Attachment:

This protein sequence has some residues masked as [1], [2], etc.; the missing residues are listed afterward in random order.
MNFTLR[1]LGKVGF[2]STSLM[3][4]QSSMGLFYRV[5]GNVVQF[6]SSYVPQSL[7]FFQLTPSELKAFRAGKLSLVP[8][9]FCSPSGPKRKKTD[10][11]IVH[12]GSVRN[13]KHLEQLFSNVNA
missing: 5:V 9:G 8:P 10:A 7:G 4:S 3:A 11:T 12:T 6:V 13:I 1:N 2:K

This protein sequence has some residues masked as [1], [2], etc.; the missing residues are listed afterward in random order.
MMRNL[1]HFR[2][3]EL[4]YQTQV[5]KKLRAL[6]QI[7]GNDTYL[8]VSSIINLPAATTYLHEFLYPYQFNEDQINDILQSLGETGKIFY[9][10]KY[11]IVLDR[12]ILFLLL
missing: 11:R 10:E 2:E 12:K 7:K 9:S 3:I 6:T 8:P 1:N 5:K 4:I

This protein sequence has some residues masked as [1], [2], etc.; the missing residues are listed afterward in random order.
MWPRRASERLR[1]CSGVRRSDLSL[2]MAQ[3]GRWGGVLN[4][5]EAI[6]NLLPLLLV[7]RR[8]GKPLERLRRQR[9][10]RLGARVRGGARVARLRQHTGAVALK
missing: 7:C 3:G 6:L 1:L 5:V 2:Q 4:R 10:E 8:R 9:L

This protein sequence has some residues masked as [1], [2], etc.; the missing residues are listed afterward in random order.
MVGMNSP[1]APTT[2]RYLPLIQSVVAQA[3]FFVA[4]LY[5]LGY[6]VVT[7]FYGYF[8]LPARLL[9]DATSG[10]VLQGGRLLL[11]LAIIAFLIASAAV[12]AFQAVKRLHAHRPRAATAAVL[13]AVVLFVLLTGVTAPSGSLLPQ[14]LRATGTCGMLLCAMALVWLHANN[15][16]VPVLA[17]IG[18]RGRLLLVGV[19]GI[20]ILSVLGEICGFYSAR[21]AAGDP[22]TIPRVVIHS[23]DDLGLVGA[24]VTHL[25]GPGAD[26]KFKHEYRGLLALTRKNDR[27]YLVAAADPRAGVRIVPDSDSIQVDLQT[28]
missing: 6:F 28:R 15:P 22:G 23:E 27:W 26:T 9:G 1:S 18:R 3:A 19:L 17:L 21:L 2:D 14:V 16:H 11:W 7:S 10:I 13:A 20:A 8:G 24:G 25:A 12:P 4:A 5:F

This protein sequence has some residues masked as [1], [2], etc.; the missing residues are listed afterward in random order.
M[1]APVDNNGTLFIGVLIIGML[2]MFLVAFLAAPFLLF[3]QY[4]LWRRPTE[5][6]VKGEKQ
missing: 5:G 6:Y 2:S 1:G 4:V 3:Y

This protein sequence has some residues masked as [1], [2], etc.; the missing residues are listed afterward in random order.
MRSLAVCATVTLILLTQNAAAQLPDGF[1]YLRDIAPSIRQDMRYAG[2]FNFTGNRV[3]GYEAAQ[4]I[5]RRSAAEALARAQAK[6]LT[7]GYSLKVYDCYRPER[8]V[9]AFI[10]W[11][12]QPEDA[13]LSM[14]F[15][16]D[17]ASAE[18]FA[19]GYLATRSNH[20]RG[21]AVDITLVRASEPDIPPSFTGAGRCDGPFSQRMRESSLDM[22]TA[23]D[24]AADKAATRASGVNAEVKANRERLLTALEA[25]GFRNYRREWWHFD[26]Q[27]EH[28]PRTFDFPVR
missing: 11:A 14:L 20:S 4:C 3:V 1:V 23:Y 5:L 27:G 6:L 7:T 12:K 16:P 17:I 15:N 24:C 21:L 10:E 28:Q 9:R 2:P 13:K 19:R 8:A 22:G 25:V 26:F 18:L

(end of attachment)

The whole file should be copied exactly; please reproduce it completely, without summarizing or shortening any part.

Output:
This protein sequence has some residues masked as [1], [2], etc.; the missing residues are listed afterward in random order.
MNFTLR[1]LGKVGF[2]STSLM[3][4]QSSMGLFYRV[5]GNVVQF[6]SSYVPQSL[7]FFQLTPSELKAFRAGKLSLVP[8][9]FCSPSGPKRKKTD[10][11]IVH[12]GSVRN[13]KHLEQLFSNVNA
missing: 5:V 9:G 8:P 10:A 7:G 4:S 3:A 11:T 12:T 6:V 13:I 1:N 2:K

This protein sequence has some residues masked as [1], [2], etc.; the missing residues are listed afterward in random order.
MMRNL[1]HFR[2][3]EL[4]YQTQV[5]KKLRAL[6]QI[7]GNDTYL[8]VSSIINLPAATTYLHEFLYPYQFNEDQINDILQSLGETGKIFY[9][10]KY[11]IVLDR[12]ILFLLL
missing: 11:R 10:E 2:E 12:K 7:K 9:S 3:I 6:T 8:P 1:N 5:K 4:I

This protein sequence has some residues masked as [1], [2], etc.; the missing residues are listed afterward in random order.
MWPRRASERLR[1]CSGVRRSDLSL[2]MAQ[3]GRWGGVLN[4][5]EAI[6]NLLPLLLV[7]RR[8]GKPLERLRRQR[9][10]RLGARVRGGARVARLRQHTGAVALK
missing: 7:C 3:G 6:L 1:L 5:V 2:Q 4:R 10:E 8:R 9:L

This protein sequence has some residues masked as [1], [2], etc.; the missing residues are listed afterward in random order.
MVGMNSP[1]APTT[2]RYLPLIQSVVAQA[3]FFVA[4]LY[5]LGY[6]VVT[7]FYGYF[8]LPARLL[9]DATSG[10]VLQGGRLLL[11]LAIIAFLIASAAV[12]AFQAVKRLHAHRPRAATAAVL[13]AVVLFVLLTGVTAPSGSLLPQ[14]LRATGTCGMLLCAMALVWLHANN[15][16]VPVLA[17]IG[18]RGRLLLVGV[19]GI[20]ILSVLGEICGFYSAR[21]AAGDP[22]TIPRVVIHS[23]DDLGLVGA[24]VTHL[25]GPGAD[26]KFKHEYRGLLALTRKNDR[27]YLVAAADPRAGVRIVPDSDSIQVDLQT[28]
missing: 6:F 28:R 15:P 22:G 23:E 27:W 26:T 9:G 1:S 18:R 3:A 19:L 17:L 21:L 2:D 14:V 16:H 11:W 7:S 10:I 13:A 20:A 8:G 24:G 25:A 12:P 4:A 5:F

This protein sequence has some residues masked as [1], [2], etc.; the missing residues are listed afterward in random order.
M[1]APVDNNGTLFIGVLIIGML[2]MFLVAFLAAPFLLF[3]QY[4]LWRRPTE[5][6]VKGEKQ
missing: 5:G 6:Y 2:S 1:G 4:V 3:Y

This protein sequence has some residues masked as [1], [2], etc.; the missing residues are listed afterward in random order.
MRSLAVCATVTLILLTQNAAAQLPDGF[1]YLRDIAPSIRQDMRYAG[2]FNFTGNRV[3]GYEAAQ[4]I[5]RRSAAEALARAQAK[6]LT[7]GYSLKVYDCYRPER[8]V[9]AFI[10]W[11][12]QPEDA[13]LSM[14]F[15][16]D[17]ASAE[18]FA[19]GYLATRSNH[20]RG[21]AVDITLVRASEPDIPPSFTGAGRCDGPFSQRMRESSLDM[22]TA[23]D[24]AADKAATRASGVNAEVKANRERLLTALEA[25]GFRNYRREWWHFD[26]Q[27]EH[28]PRTFDFPVR
missing: 11:A 14:L 20:S 4:C 3:V 1:V 23:Y 5:L 27:G 6:L 7:T 12:K 16:P 17:I 15:N 24:C 21:L 10:E 28:Q 9:R 2:P 13:K 19:R 8:A 22:G 25:V 26:F 18:L